The project itself is from a piece of Sycamore that is 7 1/2in x 3in thick and is turned at a rate of 1100 rpm for starters. It was mounted on a screw chuck for the initial process.
Chris started by curving the base round whilst also producing a tenon for the chuck, this curve being produced without the need of turning the blank to a true round. A pull cut was used to remove a large amount of the waste wood and then a push cut to produce a fluid curved form around to the top of the blank.
The marking out for the tenon was produced with a pencil attached to a piece of plywood sized to a set thickness, which when placed on the top of the tailstock and pushed against the blank to get the size required for a set of H gripper jaws made by Axminster.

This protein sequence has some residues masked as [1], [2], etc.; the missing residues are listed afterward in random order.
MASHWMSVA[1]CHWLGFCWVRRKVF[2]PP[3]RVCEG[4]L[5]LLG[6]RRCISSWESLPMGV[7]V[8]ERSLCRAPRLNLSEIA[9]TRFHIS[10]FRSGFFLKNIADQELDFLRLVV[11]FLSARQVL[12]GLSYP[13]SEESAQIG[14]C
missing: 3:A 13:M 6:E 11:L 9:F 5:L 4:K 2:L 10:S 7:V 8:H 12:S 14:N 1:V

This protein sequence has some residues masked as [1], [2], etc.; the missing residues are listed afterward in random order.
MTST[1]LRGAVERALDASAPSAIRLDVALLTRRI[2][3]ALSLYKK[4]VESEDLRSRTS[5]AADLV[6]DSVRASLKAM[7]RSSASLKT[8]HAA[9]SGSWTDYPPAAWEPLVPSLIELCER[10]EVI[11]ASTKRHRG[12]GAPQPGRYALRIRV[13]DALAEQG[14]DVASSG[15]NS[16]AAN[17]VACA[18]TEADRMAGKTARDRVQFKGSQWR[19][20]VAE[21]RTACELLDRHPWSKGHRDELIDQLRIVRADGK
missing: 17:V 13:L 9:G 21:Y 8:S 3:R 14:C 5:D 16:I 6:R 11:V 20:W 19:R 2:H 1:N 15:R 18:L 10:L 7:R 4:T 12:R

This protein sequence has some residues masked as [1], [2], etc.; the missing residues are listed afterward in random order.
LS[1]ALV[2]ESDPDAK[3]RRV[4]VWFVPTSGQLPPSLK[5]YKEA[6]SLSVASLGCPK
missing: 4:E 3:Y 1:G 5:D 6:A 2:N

Chris answered the various questions asked by the participants on the chat screen, with Rob relaying the questions to him, this in itself worked well. Chris also used Blue Peter moments to keep the process moving at an even pace throughout the process, the blank was reversed onto the H jaws and then hollowed out, at this moment Chris produced his second blank which had been hollowed out and allowed to dry.
This then needed to be re-turned to bring it back to true round, this was achieved by mounting the blank onto Pin jaws that had hosepipe pushed over them so as not to mark the wood, this was inserted into the opening, and carefully secured.
A Simon Hope 6mm hollowing tool was used for this and a hook tool. When Chris was satisfied with the shape and the hollow form he then used his indexing plate to form 14 segments around the top of the form by drawing a line straight across the form using a pencil jig set to the height of the lathe center.